Insight to Action

Youth Challenge Incubation Phase 1, Week 3: Synthesis

Last week, project leaders interviewed students, parents, and other community members who might be impacted by their project. Week 3 of Incubation was all about stepping back and organizing the information that the Youth Challenge winners collected during those interviews. We used a process called Synthesis to turn the things they heard into new ideas that they can act on to make their projects stronger.

We focused on organizing information from the interviews in five steps. Here’s an example of N.E.E.D. project leader Carol’s process:

1. Identifying Learnings: Carol talked to students and parents and told them about youth programs throughout Chattanooga. She asked them if it would bother them if they were the only African American students at a particular program; to her surprise, they responded that it wouldn’t keep them from participating. She had assumed that parents and students would only be comfortable going to programs in places that were familiar to them, so she had been focused on helping neighbors get to programs in their own neighborhood. With this new learning, N.E.E.D. now has the opportunity to connect kids to programs they wouldn’t have had access to in the first place.

2. Organizing into Themes: This learning fit under the “Desires” theme.

3. Finding Insights: “Contrary to what I expected, kids are wanting to take part in activities outside of their neighborhood.”

4. Creating “How Might We” questions: This insight was then turned into a question: “How might we provide access to a variety of enriching experiences throughout the city for these students?”

5. Brainstorming Idea: Carol mentioned that the Hunter Museum, Chattanooga Theatre Center, Chattanooga Symphony, and even a meal at a fancy restaurant would all make for fun and enriching experiences.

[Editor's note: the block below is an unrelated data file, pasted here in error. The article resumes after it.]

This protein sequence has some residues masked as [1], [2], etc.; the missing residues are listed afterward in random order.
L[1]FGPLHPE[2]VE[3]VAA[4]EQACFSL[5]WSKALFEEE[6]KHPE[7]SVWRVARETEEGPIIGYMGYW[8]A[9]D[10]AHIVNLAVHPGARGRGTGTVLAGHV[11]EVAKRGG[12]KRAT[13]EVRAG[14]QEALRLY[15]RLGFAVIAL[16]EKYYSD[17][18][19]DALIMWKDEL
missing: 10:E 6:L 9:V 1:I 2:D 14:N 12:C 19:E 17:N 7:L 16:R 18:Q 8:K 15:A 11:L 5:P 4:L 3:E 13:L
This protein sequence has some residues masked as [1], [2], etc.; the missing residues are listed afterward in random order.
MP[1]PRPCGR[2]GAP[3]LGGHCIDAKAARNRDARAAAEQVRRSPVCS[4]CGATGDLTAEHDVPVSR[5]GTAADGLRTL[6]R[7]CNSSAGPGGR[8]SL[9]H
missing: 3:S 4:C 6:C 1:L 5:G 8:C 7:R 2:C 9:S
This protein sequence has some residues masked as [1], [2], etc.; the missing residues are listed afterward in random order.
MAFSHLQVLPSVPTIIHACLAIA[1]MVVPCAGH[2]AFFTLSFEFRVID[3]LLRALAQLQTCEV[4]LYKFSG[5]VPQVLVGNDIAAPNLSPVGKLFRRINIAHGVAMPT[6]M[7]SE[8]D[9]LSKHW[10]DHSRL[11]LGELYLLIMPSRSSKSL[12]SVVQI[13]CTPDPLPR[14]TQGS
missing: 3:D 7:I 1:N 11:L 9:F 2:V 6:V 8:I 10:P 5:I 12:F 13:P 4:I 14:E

It’s easy to see how interviews can expand and develop a project in unexpected ways. Carol wondered aloud to the group if it was okay that her project is changing in substantial ways as she talks with youth and parents. Our answer? Absolutely! In fact, we’d be disappointed if the Youth Challenge projects weren’t developing throughout the Incubation process, since good insights lead to good ideas.

Here are more insights and How Might We’s from Tuesday night:


  • Paula, Today’s Teens Transforming Tomorrow’s Teens: “The library needs to be able to communicate better, outside of social media, about its programming in order for more people to make use of their programs.”
  • Laura, Making the Write Choices: “Kids from the same neighborhoods have totally different outcomes depending on parental involvement. In other words, youth leaders aren’t from a higher socio-economic level or different area of town — they just have more involved parents.”

How Might We’s:

  • Judith, Break the Cycle — Love is Respect: “How might we help youth recognize the signs of date violence and warning signs as it pertains to social media?”
  • Lauren, What If: “How might we show the youth that they don’t have to follow the same “wrong” footsteps as the people around them?”
  • Jasmine, You Matter: “How might we help the students acknowledge their “now” in order to create steps that push them into accepting and becoming more confident in their life paths?”